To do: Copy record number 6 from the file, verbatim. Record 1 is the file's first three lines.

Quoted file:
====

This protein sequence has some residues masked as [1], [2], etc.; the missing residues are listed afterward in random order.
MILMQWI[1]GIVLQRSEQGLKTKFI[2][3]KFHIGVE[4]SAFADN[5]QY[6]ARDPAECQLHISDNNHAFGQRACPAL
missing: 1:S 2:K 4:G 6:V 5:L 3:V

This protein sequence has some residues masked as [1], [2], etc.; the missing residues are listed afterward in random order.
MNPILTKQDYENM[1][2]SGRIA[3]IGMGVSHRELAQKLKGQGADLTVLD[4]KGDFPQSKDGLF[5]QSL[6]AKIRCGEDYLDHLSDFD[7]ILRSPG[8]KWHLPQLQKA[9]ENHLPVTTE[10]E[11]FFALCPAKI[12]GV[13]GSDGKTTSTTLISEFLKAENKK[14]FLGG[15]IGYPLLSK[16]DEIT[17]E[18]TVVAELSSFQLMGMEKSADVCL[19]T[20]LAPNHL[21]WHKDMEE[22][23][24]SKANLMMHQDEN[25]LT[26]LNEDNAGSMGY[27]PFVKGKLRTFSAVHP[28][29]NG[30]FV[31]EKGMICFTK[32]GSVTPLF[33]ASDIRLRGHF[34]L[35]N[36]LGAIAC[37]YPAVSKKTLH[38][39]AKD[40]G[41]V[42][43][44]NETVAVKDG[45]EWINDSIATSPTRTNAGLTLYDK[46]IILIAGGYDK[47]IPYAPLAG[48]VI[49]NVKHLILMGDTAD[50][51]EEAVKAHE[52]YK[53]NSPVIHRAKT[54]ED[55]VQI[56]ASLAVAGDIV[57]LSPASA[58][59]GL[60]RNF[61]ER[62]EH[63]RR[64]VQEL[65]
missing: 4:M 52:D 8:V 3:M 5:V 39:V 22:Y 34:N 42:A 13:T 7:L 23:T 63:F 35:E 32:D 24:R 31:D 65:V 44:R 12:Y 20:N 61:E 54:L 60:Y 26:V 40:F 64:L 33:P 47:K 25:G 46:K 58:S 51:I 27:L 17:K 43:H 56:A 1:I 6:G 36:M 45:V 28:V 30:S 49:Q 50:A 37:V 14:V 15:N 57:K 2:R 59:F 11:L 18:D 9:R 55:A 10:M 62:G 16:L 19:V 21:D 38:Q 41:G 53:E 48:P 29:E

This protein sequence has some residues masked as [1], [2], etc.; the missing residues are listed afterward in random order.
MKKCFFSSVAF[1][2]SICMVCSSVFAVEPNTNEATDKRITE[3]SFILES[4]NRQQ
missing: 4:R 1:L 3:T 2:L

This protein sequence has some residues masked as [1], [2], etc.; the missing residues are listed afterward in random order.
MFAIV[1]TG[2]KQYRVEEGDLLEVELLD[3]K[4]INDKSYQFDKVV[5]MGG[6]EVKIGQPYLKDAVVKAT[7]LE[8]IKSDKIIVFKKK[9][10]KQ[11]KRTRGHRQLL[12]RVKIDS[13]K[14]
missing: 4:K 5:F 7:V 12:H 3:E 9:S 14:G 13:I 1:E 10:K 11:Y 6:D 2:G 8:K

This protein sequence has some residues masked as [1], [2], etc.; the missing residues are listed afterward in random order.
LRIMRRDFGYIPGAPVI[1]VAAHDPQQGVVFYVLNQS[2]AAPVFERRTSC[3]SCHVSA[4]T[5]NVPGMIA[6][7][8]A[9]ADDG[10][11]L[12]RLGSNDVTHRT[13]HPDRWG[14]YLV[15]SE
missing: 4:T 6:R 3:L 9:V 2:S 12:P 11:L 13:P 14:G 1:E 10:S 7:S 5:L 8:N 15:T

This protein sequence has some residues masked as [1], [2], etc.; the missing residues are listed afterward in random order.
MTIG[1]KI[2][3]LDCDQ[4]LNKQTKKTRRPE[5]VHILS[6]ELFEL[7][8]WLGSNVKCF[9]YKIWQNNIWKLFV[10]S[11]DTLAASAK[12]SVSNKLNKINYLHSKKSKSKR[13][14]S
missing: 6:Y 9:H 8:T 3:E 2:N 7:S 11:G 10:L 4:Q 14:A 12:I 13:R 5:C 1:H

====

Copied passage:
This protein sequence has some residues masked as [1], [2], etc.; the missing residues are listed afterward in random order.
MTIG[1]KI[2][3]LDCDQ[4]LNKQTKKTRRPE[5]VHILS[6]ELFEL[7][8]WLGSNVKCF[9]YKIWQNNIWKLFV[10]S[11]DTLAASAK[12]SVSNKLNKINYLHSKKSKSKR[13][14]S
missing: 6:Y 9:H 8:T 3:E 2:N 7:S 11:G 10:L 4:Q 14:A 12:I 13:R 5:C 1:H